Terraced Craters and Layered Targets
NASA/JPL/University of Arizona
Terraced Craters and Layered Targets
ESP_033014_2260  Science Theme: Impact Processes
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Small impact craters usually have simple bowl shapes; however, when the target material has different layers of different strength, then more complicated crater shapes can emerge.

The most common situation is a weaker layer overlying a stronger one. In that case, these craters usually have a terrace on their inner walls where the crater abruptly becomes smaller at the depth where this change in material occurs.

In this image of Arcadia Planitia, we can see one of these terraced craters. In fact, there are two distinct terraces implying at least three distinct layers in this target. Images like this help scientists probe the near subsurface of Mars. In this case, the different material strengths are probably caused by layers of ice (weak) and rock (strong).

Written by: Shane Byrne (audio by Tre Gibbs)   (12 September 2013)

This is a stereo pair with ESP_034082_2260.

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Acquisition date
11 August 2013

Local Mars time:
14:16

Latitude (centered)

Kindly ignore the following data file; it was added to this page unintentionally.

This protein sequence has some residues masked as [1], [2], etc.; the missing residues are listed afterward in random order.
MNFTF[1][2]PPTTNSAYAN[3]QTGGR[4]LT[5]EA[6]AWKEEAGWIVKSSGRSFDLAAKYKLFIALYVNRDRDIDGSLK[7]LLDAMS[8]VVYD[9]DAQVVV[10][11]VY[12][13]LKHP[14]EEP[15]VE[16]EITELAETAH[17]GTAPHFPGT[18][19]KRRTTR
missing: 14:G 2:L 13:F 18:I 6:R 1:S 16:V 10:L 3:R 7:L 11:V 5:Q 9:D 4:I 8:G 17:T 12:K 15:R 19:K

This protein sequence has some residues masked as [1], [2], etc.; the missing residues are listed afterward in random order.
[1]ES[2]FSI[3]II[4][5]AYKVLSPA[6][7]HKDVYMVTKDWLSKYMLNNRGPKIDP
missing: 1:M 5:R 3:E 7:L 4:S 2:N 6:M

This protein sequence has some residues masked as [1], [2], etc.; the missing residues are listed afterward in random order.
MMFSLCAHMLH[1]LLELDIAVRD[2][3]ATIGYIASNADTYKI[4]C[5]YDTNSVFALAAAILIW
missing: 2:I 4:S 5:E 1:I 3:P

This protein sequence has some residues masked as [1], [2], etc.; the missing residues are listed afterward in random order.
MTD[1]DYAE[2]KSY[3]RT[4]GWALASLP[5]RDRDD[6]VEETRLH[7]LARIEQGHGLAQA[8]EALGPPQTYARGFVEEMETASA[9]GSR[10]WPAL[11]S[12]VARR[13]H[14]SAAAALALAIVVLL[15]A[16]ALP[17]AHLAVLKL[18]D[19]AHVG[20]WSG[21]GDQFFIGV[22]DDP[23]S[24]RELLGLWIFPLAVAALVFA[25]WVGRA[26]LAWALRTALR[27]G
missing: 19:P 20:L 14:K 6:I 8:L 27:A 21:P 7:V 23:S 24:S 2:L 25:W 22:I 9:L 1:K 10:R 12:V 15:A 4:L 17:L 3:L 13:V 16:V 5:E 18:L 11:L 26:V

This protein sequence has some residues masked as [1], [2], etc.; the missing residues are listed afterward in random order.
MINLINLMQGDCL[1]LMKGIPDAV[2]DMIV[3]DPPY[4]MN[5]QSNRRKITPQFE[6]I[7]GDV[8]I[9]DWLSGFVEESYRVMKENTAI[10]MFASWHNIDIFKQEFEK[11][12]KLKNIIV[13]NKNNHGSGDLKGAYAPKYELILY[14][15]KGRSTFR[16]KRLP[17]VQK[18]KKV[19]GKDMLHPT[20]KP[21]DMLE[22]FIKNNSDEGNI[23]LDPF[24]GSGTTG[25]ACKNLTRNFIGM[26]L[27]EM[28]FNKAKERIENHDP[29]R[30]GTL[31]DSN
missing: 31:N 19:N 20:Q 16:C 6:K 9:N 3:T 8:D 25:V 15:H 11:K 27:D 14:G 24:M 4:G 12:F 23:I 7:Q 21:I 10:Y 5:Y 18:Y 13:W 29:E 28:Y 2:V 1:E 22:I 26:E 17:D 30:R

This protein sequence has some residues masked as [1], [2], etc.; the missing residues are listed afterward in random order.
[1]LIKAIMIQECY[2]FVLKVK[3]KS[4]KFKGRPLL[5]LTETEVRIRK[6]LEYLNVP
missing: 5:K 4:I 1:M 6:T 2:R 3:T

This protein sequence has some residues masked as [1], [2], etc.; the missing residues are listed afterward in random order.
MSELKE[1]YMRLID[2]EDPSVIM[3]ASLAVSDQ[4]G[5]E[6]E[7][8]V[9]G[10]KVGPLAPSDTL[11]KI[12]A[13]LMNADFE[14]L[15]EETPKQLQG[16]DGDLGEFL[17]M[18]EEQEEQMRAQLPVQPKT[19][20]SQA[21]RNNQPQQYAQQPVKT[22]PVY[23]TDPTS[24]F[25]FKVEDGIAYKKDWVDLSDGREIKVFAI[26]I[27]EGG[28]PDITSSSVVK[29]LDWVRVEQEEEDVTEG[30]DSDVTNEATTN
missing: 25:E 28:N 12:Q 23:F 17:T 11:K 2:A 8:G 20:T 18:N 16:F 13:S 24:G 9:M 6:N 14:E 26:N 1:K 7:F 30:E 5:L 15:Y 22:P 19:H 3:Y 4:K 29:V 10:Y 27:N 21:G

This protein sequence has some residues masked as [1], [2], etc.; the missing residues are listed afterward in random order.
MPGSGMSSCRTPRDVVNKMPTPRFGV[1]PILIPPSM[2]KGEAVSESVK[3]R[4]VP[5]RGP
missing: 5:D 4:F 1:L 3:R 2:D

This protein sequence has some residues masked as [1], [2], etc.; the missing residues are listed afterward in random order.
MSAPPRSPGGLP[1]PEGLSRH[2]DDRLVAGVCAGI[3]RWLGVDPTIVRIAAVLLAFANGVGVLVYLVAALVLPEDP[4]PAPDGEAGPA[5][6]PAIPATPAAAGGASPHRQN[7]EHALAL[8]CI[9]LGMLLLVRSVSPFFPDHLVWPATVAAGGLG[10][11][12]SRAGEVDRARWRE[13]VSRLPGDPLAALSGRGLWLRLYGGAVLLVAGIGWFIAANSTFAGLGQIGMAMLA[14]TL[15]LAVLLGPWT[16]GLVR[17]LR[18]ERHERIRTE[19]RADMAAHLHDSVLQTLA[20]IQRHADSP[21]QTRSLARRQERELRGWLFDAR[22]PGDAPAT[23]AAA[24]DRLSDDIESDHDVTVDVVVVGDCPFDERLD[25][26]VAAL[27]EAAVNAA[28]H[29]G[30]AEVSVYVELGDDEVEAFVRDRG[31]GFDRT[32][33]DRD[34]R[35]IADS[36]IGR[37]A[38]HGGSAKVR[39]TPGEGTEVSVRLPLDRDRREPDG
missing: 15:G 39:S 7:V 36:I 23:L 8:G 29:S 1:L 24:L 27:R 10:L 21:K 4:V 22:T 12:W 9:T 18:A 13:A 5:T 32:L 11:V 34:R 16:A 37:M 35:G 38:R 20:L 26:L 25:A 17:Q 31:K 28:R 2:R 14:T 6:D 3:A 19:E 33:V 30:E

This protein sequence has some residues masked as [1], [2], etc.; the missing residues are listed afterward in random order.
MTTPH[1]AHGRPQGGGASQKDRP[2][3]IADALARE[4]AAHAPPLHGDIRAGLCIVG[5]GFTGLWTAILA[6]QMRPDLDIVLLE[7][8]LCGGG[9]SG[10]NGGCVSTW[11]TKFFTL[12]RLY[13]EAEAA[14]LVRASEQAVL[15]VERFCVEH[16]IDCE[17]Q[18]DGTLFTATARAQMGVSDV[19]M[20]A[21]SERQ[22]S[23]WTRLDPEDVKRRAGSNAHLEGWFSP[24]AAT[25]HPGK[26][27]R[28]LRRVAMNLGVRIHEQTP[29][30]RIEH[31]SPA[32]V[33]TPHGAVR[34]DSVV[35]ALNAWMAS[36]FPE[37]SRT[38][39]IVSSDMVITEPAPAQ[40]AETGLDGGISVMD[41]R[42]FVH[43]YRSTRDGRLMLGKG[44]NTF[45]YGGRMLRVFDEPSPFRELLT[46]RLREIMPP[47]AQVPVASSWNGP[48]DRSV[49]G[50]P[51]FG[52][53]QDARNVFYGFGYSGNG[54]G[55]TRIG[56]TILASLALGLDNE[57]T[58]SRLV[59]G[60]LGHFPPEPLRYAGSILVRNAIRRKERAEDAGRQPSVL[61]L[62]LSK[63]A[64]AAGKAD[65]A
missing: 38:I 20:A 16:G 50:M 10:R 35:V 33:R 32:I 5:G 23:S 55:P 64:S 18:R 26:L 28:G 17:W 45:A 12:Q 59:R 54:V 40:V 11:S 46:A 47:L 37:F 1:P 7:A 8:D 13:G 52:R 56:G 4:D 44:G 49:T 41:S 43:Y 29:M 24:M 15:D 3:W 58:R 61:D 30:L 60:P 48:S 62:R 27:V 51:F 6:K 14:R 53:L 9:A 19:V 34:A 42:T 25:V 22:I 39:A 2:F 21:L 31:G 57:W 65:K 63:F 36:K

45.648°

Longitude (East)
188.604°

Range to target site
307.6 km (192.3 miles)

Original image scale range
30.8 cm/pixel (with 1 x 1 binning) so objects ~92 cm across are resolved

Map projected scale
25 cm/pixel and North is up

Map projection
Equirectangular

Emission angle:
8.7°

Phase angle:
46.2°

Solar incidence angle
53°, with the Sun about 37° above the horizon

Solar longitude
5.6°, Northern Spring

North azimuth:
96°

Sub-solar azimuth:
319.9°
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All of the images produced by HiRISE and accessible on this site are within the public domain: there are no restrictions on their usage by anyone in the public, including news or science organizations. We do ask for a credit line where possible:
NASA/JPL/University of Arizona



Postscript
For information about NASA and agency programs on the Web, visit: http://www.nasa.gov. NASA's Jet Propulsion Laboratory, a division of the California Institute of Technology in Pasadena, Calif., manages the Mars Reconnaissance Orbiter for NASA's Science Mission Directorate, Washington. Lockheed Martin Space Systems is the prime contractor for the project and built the spacecraft. The HiRISE camera was built by Ball Aerospace and Technology Corporation and is operated by the University of Arizona. The image data were processed using the U.S. Geological Survey’s ISIS3 software.